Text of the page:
Britain's MI5 finds women spies hard to lure

Britain’s security service MI5 is keen to bring more women on board as it launches a new recruitment campaign this week—the latest stage in a drive to double its size.

The domestic spy agency, around 1 800 strong at the time of the September 11 attacks on the United States in 2001, has swelled its ranks to more than 3 000 and expects to reach 3 500 by the end of next year.

But despite being able to point to two recent female leaders, it is struggling to attract women recruits. While women make up around 47% of all employees, they account for only 38% of new applicants.

“We need to get that increased so we’re not going to have a problem further down the line,” said a security source. “We have to reflect the diversity of the UK to do our job properly.”

The nature of surveillance work, for example, requires a healthy balance between male and female operatives to keep track of suspects without attracting attention.

In an unusual initiative, MI5 last year placed ads in the female changing rooms of health clubs in a bid to find women surveillance officers—a physically demanding role involving shadowing suspects for hours at a time by foot or in a vehicle.

This week’s campaign will include ads on London buses and underground trains as MI5 seeks to fill a range of jobs from caterers to drivers, intelligence officers, linguists, surveillance officers and technology experts.

Applicants face screening by a recruitment agency to weed out dreamers and no-hopers. Then they must pass an initial assessment centre, an interview with an MI5 recruiter, a day-long barrage of tests at agency headquarters and a final selection board. In parallel with the final stages, they are subjected to six to eight months of security vetting.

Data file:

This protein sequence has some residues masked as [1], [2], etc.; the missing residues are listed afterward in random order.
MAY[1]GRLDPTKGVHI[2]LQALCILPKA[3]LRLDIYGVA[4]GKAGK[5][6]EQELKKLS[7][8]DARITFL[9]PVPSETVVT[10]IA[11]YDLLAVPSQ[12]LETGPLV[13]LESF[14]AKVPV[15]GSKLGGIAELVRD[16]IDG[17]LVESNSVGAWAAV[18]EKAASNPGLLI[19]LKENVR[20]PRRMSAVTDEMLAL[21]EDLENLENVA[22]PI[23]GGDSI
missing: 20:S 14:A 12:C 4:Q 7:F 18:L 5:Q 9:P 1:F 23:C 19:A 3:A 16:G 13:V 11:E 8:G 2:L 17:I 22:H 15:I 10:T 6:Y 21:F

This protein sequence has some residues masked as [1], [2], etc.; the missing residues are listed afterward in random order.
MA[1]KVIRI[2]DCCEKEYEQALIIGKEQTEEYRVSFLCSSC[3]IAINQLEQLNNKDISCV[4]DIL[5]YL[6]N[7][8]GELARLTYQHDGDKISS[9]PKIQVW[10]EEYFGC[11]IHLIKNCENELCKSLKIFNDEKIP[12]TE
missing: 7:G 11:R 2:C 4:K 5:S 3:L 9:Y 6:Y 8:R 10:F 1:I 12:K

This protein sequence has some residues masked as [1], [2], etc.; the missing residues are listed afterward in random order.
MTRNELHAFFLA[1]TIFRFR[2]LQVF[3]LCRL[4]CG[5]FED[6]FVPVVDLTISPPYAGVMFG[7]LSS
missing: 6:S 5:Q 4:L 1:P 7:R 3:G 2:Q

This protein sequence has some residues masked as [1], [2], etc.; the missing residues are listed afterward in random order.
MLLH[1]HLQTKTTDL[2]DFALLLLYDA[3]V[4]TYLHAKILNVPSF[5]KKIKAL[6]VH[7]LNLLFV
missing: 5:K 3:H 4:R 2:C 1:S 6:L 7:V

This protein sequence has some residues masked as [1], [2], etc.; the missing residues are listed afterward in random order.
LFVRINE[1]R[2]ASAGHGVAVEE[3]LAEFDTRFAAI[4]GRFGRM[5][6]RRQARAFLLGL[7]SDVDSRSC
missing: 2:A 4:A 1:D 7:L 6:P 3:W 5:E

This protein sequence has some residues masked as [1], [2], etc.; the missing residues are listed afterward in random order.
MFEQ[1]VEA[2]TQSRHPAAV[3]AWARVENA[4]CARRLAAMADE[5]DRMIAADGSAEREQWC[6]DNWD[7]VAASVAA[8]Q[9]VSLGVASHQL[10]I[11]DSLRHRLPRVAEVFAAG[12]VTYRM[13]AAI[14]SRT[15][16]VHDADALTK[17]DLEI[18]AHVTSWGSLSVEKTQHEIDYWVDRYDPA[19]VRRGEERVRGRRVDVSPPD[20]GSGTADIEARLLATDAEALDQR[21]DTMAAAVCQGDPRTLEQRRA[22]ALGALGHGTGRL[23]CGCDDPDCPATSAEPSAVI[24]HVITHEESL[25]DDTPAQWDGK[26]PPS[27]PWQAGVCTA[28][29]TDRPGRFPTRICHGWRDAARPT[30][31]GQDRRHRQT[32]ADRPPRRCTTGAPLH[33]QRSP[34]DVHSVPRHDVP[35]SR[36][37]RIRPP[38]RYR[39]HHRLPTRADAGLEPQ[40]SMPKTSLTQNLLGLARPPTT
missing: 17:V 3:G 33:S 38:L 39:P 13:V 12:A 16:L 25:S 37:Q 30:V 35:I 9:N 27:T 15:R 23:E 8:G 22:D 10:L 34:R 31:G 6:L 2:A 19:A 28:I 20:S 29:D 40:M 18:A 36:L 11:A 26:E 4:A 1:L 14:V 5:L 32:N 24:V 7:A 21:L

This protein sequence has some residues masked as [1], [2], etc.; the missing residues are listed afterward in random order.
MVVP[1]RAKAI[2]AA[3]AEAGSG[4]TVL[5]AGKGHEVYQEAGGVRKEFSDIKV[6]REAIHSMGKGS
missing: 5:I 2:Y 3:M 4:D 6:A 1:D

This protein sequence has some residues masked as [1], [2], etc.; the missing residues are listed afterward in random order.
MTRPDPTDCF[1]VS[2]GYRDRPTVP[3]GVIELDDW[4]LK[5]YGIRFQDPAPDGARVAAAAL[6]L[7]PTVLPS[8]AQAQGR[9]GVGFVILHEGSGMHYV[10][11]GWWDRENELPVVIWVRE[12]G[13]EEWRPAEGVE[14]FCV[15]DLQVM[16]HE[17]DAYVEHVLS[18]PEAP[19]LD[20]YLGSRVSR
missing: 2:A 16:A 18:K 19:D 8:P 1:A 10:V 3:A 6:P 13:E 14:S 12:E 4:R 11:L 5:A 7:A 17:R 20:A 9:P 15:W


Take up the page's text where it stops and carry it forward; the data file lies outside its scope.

Reflecting the shift in focus from Northern Irish guerrilla groups to Islamist militants, MI5 also recruits increasingly from Britain’s ethnic minorities, who make up some 8% of all staff.

It is especially interested in fluent or native speakers of languages like Arabic and Urdu.

While its staff numbers have expanded, the agency says the threats it faces have sharply increased too.

Its then head, Eliza Manningham-Buller, said last November that her officers and the police were dealing with some 200 groupings or networks and some 1 600 identified people “actively engaged in plotting or facilitating terrorist acts here and overseas”. - Reuters 2007

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